When people widen their foot stance, they become shorter. The narrower the stance is, the taller the person is. The whole point is that a stance that is shoulder-width apart with the feet an athlete can pull longer. Then as the athlete goes out into the catch position, they are able to get lower because their hip height has lowered just from moving the feet out.
That’s the first lesson of understanding mechanics.
The second lesson of understanding mechanics has to do with how the feet move. The feet do not jump all over the place and out. The feet slide out. Think about it. If an athlete can apply force into an object over a long period of time, they can have a longer path of acceleration. So if the feet can apply force into the floor longer so the athlete can get taller they will have a longer path to accelerate the weight on the bar.
Now if the feet jump out, it will take longer to absorb that energy. If the athlete slides the feet, their hips lower quicker and they are then able to apply energy back into the bar at a quicker pace. This also makes for a quicker transition period.
The shortened transition period lessens the likelihood of the bar crashing or losing the bar forward. And yes, some world-class athletes jump their feet and are very successful. But coaches dealing with new athletes, ingrain that sliding position early on because it will carry over to more technically sound movement for the long haul.
“Heels! Heels! Heels!” isn’t a bad cue. I believe that when athletes are applying pressure through the foot, there should be pressure on the heel and right at the ball of the foot and at the toes as well. There is a three-way pressure point. Sometimes athletes dipping in the jerk will raise their toes. I think it is essentially a cue to stay vertical in the dip and remind the body to stay really, really upright. I’ve seen Kuo do it and she is technically supreme.
While pulling, think to really push through the three points of contact. When catching the bar, catch with the same feeling. The feet are grabbing the ground. Think of the heel as the thumb, the toes as the fingers, and the bridge of the foot as the bridge of the hand.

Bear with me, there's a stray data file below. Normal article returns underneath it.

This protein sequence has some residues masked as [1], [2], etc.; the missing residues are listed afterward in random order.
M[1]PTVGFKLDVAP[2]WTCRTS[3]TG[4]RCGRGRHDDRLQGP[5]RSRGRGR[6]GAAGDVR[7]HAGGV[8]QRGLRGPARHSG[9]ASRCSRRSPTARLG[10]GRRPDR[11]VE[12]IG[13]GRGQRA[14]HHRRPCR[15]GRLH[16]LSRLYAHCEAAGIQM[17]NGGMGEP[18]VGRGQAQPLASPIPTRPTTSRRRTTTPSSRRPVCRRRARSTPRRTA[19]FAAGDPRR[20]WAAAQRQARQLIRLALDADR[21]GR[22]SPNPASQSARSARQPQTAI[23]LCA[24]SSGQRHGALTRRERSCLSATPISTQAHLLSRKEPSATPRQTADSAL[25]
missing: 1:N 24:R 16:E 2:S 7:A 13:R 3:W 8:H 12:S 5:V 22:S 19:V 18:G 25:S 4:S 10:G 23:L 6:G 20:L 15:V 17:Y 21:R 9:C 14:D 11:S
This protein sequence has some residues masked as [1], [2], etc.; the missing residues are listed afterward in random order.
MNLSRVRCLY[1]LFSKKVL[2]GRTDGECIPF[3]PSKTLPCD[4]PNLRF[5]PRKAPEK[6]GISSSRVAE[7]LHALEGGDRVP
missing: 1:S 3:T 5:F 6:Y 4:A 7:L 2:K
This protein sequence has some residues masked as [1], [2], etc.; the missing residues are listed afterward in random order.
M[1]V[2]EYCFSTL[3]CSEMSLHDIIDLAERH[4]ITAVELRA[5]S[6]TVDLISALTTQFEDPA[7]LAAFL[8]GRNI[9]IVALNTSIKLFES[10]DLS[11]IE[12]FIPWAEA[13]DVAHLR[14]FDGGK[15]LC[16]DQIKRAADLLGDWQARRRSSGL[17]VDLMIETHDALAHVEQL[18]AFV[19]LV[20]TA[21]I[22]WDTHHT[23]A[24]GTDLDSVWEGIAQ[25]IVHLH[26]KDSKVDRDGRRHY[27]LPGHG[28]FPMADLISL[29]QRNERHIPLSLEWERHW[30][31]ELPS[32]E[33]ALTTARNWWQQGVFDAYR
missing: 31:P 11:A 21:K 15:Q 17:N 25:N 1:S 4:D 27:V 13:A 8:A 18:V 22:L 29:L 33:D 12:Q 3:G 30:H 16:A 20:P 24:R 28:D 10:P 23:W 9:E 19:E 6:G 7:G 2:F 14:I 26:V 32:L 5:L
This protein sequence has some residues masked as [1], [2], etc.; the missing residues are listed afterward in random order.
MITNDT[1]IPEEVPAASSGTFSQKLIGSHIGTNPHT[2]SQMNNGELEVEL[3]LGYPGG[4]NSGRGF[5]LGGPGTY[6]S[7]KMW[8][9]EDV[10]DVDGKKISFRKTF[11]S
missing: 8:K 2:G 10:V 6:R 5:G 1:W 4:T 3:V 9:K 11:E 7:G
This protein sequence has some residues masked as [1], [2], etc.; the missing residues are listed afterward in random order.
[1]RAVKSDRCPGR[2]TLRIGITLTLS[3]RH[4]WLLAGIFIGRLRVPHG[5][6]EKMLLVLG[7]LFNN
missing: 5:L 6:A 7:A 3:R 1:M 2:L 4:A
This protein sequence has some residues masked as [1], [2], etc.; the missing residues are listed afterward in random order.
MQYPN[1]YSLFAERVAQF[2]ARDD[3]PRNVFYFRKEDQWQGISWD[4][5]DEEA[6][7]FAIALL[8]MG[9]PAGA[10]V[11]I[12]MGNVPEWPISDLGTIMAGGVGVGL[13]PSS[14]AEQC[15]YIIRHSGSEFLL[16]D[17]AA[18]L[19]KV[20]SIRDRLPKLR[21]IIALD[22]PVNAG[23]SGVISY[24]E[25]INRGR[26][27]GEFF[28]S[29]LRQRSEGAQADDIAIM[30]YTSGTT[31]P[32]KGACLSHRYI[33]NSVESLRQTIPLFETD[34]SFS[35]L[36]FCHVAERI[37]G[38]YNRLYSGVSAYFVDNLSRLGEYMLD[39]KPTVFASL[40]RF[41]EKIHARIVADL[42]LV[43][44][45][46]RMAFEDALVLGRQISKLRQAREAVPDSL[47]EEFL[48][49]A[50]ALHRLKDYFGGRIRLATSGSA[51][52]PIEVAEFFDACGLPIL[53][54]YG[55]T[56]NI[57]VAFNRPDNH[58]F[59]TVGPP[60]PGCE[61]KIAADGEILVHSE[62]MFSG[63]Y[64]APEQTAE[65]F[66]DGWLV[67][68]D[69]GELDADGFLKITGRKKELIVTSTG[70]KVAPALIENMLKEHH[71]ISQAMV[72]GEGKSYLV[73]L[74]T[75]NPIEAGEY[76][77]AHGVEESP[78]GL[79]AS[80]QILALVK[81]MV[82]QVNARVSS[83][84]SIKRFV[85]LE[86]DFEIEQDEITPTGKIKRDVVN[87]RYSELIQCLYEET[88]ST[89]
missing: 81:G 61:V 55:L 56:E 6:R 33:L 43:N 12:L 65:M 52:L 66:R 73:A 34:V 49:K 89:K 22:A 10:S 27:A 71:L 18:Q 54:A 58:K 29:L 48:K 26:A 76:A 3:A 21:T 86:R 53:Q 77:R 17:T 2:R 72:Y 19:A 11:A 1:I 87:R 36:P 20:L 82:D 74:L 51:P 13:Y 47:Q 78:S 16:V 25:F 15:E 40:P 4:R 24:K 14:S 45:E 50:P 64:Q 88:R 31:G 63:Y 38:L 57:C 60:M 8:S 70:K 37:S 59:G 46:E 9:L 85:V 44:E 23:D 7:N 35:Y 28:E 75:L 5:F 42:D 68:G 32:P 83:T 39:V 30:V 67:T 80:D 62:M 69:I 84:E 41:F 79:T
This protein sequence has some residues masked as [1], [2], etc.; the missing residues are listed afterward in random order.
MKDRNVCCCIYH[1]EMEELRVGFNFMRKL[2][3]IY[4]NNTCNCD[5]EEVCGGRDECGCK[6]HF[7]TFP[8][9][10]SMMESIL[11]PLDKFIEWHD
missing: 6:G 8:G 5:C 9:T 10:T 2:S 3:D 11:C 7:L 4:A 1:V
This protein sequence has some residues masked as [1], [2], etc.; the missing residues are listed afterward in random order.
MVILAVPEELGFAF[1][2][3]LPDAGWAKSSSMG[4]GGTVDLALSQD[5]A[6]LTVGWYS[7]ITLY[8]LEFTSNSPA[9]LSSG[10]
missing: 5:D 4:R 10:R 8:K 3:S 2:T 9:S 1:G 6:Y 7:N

One thing now, when talking about the foot position in the jerk, if doing a split-jerk, we want to see the foot move out and over a little bit. We want the feet to go out a little bit wider. We want to see the width of the split jerk be as wide as when catching a clean. Being too narrow is not good. Try to get a little bit wider in the split position to be more stable.
As Hayley says, “Grab the floor with your toes.” Foot width in the pull and catch can often be forgotten because it seems so blase. The thing is, foot width in the pull and catch, and how we transition between the two, can make a big difference in getting more white lights and creating that slight edge to get more kilos on the bar.
Yo, It's Dane
Welcome to the Garage Strength Blog, where it is my goal to provide you with the experience and knowledge I've gained in the strength and conditioning world over many years of learning from both successes and failures. I train elite-level athletes in a multitude of sports from the high school to professional levels, already producing 5 Olympics and 30+ National Champions. If you want to be the next champion I train, check out my strength programs below!